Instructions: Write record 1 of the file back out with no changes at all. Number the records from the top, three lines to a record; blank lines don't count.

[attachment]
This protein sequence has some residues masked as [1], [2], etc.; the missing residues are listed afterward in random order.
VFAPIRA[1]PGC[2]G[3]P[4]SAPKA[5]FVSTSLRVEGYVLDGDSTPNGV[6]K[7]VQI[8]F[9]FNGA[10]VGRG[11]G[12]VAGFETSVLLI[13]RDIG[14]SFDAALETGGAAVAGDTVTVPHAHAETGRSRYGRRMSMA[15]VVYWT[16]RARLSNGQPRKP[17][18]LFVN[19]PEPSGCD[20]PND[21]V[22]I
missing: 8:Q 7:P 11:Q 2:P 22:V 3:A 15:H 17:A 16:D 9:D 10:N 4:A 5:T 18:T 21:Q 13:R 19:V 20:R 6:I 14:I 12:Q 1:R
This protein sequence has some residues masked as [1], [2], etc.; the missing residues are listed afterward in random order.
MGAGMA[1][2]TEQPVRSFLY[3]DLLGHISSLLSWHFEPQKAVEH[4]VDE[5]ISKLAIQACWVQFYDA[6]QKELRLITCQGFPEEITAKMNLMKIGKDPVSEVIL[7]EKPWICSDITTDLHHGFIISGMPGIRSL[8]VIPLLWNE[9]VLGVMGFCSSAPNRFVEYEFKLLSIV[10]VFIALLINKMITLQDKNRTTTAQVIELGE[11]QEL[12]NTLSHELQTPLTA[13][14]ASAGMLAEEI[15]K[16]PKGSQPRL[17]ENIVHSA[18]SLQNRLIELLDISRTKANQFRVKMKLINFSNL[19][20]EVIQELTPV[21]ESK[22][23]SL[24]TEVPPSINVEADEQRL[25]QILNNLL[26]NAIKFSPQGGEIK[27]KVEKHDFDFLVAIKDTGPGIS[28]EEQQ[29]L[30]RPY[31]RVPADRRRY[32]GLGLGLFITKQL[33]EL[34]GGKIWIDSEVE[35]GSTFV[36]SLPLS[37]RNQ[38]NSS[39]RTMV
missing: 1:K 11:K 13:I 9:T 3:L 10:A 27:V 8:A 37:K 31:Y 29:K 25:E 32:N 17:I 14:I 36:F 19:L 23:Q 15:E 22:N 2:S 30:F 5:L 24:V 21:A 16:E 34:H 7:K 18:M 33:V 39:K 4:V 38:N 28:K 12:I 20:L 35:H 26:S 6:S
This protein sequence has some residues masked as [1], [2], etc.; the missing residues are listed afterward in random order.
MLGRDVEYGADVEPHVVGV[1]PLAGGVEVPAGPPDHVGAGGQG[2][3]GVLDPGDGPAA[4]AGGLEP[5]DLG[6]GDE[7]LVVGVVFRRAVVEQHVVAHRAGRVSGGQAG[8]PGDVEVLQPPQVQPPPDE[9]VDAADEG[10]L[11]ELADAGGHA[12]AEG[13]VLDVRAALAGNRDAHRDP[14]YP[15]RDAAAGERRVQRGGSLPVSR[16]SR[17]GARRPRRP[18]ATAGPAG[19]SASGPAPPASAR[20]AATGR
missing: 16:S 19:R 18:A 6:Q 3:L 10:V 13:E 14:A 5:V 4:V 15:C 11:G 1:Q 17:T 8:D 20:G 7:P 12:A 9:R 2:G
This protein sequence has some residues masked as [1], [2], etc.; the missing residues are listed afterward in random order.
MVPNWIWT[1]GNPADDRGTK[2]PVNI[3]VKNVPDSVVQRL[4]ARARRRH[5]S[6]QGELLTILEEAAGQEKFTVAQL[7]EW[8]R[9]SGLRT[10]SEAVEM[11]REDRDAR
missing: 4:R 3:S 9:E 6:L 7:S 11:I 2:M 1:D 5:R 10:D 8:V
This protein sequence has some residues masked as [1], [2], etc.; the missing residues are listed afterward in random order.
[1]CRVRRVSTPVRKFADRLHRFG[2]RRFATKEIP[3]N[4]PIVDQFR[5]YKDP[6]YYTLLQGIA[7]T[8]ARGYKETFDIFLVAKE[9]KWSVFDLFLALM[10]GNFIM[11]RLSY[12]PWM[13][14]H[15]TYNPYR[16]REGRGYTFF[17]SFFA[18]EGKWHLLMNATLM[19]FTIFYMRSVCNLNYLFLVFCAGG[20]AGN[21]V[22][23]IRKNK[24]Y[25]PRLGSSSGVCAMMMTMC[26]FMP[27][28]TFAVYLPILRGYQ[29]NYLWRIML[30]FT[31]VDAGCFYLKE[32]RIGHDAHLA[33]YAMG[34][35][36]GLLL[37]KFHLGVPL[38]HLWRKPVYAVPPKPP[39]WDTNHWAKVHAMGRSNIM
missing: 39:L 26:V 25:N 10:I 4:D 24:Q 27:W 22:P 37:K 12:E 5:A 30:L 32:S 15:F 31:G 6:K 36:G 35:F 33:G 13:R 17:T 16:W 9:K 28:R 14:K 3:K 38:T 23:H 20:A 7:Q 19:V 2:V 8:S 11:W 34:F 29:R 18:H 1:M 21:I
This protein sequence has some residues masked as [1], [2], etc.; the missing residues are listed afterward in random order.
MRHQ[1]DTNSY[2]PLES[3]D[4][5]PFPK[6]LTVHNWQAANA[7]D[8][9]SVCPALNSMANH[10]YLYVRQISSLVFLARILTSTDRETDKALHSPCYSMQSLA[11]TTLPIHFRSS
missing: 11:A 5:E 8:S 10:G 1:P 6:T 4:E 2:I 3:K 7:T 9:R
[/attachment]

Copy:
This protein sequence has some residues masked as [1], [2], etc.; the missing residues are listed afterward in random order.
VFAPIRA[1]PGC[2]G[3]P[4]SAPKA[5]FVSTSLRVEGYVLDGDSTPNGV[6]K[7]VQI[8]F[9]FNGA[10]VGRG[11]G[12]VAGFETSVLLI[13]RDIG[14]SFDAALETGGAAVAGDTVTVPHAHAETGRSRYGRRMSMA[15]VVYWT[16]RARLSNGQPRKP[17][18]LFVN[19]PEPSGCD[20]PND[21]V[22]I
missing: 8:Q 7:P 11:Q 2:P 22:V 3:A 15:H 17:A 16:D 9:D 10:N 4:A 5:T 18:T 21:Q 13:R 19:V 20:R 6:I 14:I 12:Q 1:R